Have you ever considered quitting your job to go on an epic adventure?

After graduating college and working a full-time IT job for over a year, I needed an escape. I was tired of spending 9+ hours a day in a windowless, grey server room. A plan slowly started to form. This trip would span the entire Western US, and would allow me to finally see the landscapes I had been dreaming of for years. Continue reading

From the Viewpoint of a Tamron Image Master

Story and photography by David Akoubian

© David Akoubian

© David Akoubian

SPONSORED- I have been an avid birder long before I was a photographer. When I finally started photographing birds autofocus was non-existent. Photographing birds in flight was just a dream, mostly I did stationary birds. As I made the transition to digital just after the turn of the century, I started getting my hopes up that I could photograph stationary and moving birds. It wasn’t until the past few years though that everything came together for me, photographing all kinds of birds moving and stationary without breaking the bank. Continue reading

NANPA Weekly Wow: Feb 20-26

Great Kiskadees Beak to Beak, Hidalgo Co., TX- © Cissy Beasley

Great Kiskadees Beak to Beak, Hidalgo Co., TX- © Cissy Beasley

Each week www.nanpa.org highlights 7 images from the top 100 submissions of the 2017 NANPA Showcase competition. This week’s images are by:

Continue reading

The Commoners

Story and Photography by Kathy Lichtendahl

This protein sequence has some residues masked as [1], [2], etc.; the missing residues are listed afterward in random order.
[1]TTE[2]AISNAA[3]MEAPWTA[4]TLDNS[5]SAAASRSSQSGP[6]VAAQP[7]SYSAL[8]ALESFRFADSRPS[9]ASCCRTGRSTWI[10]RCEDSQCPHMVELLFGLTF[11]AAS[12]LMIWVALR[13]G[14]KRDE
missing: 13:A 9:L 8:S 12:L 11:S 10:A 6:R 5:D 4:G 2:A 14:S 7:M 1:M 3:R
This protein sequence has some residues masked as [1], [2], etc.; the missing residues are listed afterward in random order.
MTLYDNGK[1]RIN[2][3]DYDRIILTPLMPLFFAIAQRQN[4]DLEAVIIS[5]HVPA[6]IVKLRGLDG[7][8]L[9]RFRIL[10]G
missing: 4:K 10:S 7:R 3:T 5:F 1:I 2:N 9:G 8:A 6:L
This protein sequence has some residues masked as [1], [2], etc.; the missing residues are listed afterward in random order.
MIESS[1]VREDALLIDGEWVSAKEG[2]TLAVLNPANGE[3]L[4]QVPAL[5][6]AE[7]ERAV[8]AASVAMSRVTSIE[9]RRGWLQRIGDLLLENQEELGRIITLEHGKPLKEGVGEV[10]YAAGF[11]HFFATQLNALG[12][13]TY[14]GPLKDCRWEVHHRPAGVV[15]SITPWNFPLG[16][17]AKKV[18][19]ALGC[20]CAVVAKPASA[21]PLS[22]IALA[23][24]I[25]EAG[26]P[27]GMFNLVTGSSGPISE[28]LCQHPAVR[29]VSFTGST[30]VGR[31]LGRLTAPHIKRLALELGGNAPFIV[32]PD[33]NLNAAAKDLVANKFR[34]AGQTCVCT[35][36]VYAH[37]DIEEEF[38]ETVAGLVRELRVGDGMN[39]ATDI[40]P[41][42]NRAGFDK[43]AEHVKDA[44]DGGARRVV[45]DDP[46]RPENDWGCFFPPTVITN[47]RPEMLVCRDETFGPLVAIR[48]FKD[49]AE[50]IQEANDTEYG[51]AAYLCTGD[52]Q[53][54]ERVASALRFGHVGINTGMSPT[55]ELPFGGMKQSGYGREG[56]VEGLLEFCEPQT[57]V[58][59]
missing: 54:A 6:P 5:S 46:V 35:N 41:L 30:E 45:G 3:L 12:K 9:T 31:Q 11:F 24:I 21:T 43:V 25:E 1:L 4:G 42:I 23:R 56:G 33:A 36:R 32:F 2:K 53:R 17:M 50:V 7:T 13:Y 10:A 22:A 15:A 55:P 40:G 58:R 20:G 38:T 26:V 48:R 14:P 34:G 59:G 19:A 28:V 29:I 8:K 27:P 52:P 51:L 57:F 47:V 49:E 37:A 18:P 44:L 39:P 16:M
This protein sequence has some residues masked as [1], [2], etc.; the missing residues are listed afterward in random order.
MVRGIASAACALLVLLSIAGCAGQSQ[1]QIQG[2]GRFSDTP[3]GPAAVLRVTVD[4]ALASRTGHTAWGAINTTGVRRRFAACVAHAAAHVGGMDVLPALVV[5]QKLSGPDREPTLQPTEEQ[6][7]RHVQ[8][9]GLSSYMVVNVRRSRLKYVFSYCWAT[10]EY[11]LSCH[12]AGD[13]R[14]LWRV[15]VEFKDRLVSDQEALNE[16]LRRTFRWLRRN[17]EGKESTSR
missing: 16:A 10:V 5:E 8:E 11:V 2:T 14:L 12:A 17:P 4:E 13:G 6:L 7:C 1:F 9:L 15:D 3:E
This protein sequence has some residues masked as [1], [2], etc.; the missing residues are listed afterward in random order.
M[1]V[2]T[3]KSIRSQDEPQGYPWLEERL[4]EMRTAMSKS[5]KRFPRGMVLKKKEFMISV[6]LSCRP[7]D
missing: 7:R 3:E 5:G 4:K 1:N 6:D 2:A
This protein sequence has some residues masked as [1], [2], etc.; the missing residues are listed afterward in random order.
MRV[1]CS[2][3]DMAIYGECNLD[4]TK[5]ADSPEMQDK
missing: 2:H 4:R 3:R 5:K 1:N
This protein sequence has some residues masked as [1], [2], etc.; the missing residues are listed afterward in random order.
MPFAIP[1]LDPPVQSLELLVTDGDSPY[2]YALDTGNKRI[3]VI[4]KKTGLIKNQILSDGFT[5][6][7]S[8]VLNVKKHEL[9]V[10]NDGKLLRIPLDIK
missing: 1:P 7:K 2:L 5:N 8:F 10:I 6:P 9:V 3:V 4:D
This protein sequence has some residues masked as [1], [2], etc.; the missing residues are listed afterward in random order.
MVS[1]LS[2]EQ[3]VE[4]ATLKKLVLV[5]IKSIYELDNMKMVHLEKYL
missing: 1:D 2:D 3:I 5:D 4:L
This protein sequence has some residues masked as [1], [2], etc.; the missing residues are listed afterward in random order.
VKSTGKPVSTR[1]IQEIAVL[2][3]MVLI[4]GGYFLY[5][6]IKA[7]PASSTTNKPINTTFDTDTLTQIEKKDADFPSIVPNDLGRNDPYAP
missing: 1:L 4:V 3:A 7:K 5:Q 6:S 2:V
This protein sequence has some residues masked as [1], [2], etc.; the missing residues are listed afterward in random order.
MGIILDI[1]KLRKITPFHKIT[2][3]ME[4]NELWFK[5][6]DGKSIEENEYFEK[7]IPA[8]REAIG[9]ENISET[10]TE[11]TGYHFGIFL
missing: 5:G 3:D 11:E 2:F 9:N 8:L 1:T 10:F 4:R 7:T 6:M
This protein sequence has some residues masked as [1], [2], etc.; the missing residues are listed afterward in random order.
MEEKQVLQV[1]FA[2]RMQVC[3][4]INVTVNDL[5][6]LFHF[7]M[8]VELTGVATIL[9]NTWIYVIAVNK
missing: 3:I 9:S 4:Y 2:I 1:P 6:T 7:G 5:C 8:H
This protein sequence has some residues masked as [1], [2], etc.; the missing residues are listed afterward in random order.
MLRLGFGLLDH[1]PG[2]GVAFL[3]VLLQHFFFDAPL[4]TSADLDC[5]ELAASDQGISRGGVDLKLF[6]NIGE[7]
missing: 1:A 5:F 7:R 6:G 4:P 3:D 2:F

Cottontail © Kathy Lichtendahl

Cottontail © Kathy Lichtendahl

Anyone who has ever so much as considered going on an African photo safari is well aware of the concept of “The Big Five”. What many may not realize is that the expression originated as a hunting term used to describe those game animals most difficult to hunt on foot. Regardless, photographers and sight-seers alike have adopted the idea of seeing lions, leopards, elephants, rhinoceros and Cape buffalo as the sign of a successful trip. Continue reading

NANPA Weekly Wow: Dec 19-25

Intergalactic lens zoom of the Milky Way, Acadia State Park, Maine © David Francis

Intergalactic lens zoom of the Milky Way, Acadia National Park, Maine © David Francis

Each week www.nanpa.org highlights 7 images from the top 100 submissions of the 2016 NANPA Showcase competition. This week’s images are by:

Continue reading

NANPA Weekly Wow: Dec 12-18

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Crystal Cathedral – ice caves, Grand Island Ice Caves on Lake Superior © Todd Reed

Each week www.nanpa.org highlights 7 images from the top 100 submissions of the 2016 NANPA Showcase competition. This week’s images are by:

Continue reading

Winter in Yellowstone

Story and Photography by D. Robert Franz

Steam and trees on Minerva Terraces in Yellowstone National Park at below zero

Steam and trees on Minerva Terraces in Yellowstone National Park at below zero © D. Robert Franz

Winter in Yellowstone National Park is a magical destination for nature and wildlife photographers. Yellowstone is a surreal world of snow, ice, steam, frost and fog. Winter is a time of solitude and tranquility. Summer crowds are long gone leaving the amazing scenic wonders and dramatic wildlife of the park accessible for serious and studied nature photography. I would assert Yellowstone during winter an absolute bucket list location for all nature photographers. Continue reading